Sir Robert Constable (c. 1478 – Flamborough, Yorkshire, England - 6 July 1537 – Hull, Yorkshire, England) was a member of the English Tudor gentry. He helped Henry VII to defeat the Cornish rebels at the Battle of Blackheath in 1497. In 1536, when the rising known as the Pilgrimage of Grace broke out in the north of England, Constable was one of the insurgent leaders, but towards the close of the year he submitted at Doncaster and was pardoned. He did not share in the renewal of the rising which took place in January 1537; but he refused the king's invitation to proceed to London, and was arrested, tried for treason, and hanged at Hull in the following June.
Robert Constable was the eldest son of Sir Marmaduke Constable (1456/7 – 20 November 1518) and his second wife, Joyce Stafford. His paternal grandparents were Sir Robert Constable of Flamborough, Yorkshire, and Agnes Wentworth, daughter of Sir Roger Wentworth, esquire, of Nettlestead, Suffolk, and Margery le Despencer. Constable's maternal uncle, Sir Humphrey Stafford (c.1426/7 – 8 July 1486), who was executed at Tyburn for his part in an insurrection against King Henry VII.
In his youth Constable carried off a ward of Chancery, and tried to marry her to one of his retainers. In the reign of Henry VII he was of signal service to the crown upon the Cornish Rebellion led by Lord Audley, who marched on London and was defeated at the battle of Blackheath in 1497. Constable was one of the knights bannerets that were created at Blackheath by the Henry VII after his victory on 17 June 1497. In the following reign he was also at Flodden.
Pilgrimage of Grace
In 1536, on the outbreak of the great Yorkshire rising, known as the Pilgrimage of Grace, caused by the beginning of the destruction of monasteries in 1536, he took the leading part, along with Robert Aske and Lord Darcy. Constable was among those who made their submission, and received their pardon. At the beginning of the next year, January 1537, when Sir Francis Bigod rashly attempted to renew the insurrection, Constable exerted himself to keep the country quiet. When this last commotion was over, he, like the other leaders, was invited by King Henry VIII to proceed to London. This he refused, and at the same time removed for safety from his usual place of abode to a dwelling thirty miles away.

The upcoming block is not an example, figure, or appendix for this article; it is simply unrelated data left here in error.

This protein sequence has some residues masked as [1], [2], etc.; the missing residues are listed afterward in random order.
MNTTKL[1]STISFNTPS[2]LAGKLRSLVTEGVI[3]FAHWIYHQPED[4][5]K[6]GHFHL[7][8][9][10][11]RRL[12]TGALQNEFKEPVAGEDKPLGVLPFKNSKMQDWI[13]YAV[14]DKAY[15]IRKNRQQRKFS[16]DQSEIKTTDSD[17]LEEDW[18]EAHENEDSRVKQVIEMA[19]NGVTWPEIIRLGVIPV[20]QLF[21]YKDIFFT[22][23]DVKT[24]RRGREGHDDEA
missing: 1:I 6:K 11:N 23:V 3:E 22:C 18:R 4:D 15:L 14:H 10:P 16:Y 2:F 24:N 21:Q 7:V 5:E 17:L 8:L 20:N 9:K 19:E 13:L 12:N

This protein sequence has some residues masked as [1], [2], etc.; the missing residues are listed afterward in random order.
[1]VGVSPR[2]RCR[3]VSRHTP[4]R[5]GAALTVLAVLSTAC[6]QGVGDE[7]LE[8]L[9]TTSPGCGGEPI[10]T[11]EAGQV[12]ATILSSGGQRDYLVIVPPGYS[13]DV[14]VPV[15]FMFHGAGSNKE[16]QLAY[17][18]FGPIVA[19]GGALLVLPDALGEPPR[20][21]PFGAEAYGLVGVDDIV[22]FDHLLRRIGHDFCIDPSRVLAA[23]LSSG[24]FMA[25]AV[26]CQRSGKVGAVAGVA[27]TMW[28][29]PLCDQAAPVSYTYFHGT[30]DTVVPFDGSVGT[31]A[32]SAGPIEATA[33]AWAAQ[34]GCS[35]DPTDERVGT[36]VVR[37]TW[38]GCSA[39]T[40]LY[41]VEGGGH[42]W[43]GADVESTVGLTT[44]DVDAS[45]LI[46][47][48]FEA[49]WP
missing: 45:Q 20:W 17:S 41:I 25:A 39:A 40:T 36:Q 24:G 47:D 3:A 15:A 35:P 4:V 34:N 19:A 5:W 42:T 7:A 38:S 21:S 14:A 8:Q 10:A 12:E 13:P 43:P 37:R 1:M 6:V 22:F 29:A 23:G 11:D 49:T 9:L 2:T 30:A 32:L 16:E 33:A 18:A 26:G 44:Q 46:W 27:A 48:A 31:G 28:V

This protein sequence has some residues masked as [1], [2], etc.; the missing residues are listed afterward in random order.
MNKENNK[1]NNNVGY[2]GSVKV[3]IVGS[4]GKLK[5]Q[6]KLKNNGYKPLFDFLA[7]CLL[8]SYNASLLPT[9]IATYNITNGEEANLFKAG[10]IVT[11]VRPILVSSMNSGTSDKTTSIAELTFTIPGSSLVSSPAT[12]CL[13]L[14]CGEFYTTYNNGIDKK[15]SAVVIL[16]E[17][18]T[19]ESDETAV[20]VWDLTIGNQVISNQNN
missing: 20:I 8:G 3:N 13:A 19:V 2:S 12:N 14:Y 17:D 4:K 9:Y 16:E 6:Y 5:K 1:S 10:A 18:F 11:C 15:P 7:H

Hereupon the powerful minister Thomas Cromwell caused the Duke of Norfolk to send him up with a sergeant-at-arms on 8 March. He with Aske and Darcy was committed to the Tower till they should be tried, and meantime Norfolk was directed to say in the north that they were imprisoned, not for their former offences, but for treasons committed since their pardon. What those treasons were the Duke was conveniently forbidden to say. There was 'no specialty to be touched or spoken of', but all 'conveyed in a mass together'. True bills were returned against them, and after their condemnation it seemed to the King 'not amiss' that some of them should be remitted to their county for execution, 'as well for example as to see who would groan'. Constable and Aske were therefore sent down to Yorkshire, exhibited as traitors in the towns through which they passed, and Constable was executed at Hull on 6 July 1537 being hanged in chains over Beverley gate at Hull, and thereby forfeited Flamborough and 35 other manors in Lincolnshire. The Duke of Norfolk witnessed his execution;
On Frydaye, beyng market daye at Hull, Sir Robert Constable suffred, and dothe hang above the highest gate of the towne, so trymmed in cheynes, that I thinke his bones will hang there this hundrethe yere. And on Thursdaye, which shall be market daye, God willing, I will be at the execution of Aske at York.
Sir Robert was married to Jane Ingleby of Ripley (b. 1472) in 1492, probably in Yorkshire, England. Jane's parents were Sir William Ingleby of Ripley, son of John Ingleby of Ripley and Margaret Strangeways, Baroness Willoughby, and his wife Catherine Stillington, daughter of Thomas Stillington of Nether Acaster and Agnes Bigod.
Sir Robert and Jane had the following issue:
- Sir Marmaduke Constable of Nuneaton (1498/1502-20 April 1560), married Elizabeth Darcy, daughter of Lord Darcy. Had issue.
- Catherine Constable (c. 1498–1585), married Sir Roger Cholmley. Had issue.
- Thomas Constable of Great Grimsby (c. 1504-aft 1558), married 1st Barbara Catherall, 2nd Lady Holdenby. Had issue by both wives.
- Joyce Constable (b. circa 1500), married Rowland Pudsey. No issue.
- Anne Constable (b. circa 1504), who married George Hussey (d. 10 August 1537) of Harswell and North Duffield, Yorkshire, son and heir of Sir William Hussey (d.1531) by Anne Salvaine, and had issue three sons, John, Robert and William, and one daughter, Frances.
- Jane Constable, married Thomas Rokeby of Mortham, and had issue, including the judge Ralph Rokeby.
He is a major character in The Man on a Donkey by H F M Prescott.
|Ancestors of Robert Constable|
- Brodie, Robert Henry (1887). "Constable, Marmaduke". In Stephen, Leslie. Dictionary of National Biography 12. London: Smith, Elder & Co. pp. 42–44.
- Horrox, Rosemary (2004). Constable, Sir Marmaduke (1456/7?–1518). Oxford Dictionary of National Biography. Retrieved 21 December 2012. (subscription required)
- Maddison, Arthur Roland, ed. (1903). Lincolnshire Pedigrees II. London: Harleian Society. Retrieved 28 January 2013.
- Newman, Christine M. (2004). "Constable, Sir Robert (1478?–1537)". Oxford Dictionary of National Biography (online ed.). Oxford University Press. doi:10.1093/ref:odnb/6110. (Subscription or UK public library membership required.)
- Richardson, Douglas (2011). Everingham, Kimball G., ed. Magna Carta Ancestry: A Study in Colonial and Medieval Families I (2nd ed.). Salt Lake City. ISBN 1449966373.
- Burke, John (1836), A genealogical and heraldic history of the commoners of Great Britain and Ireland, Colburn, p. 548
- "Sir Robert Constable". Tudor Place.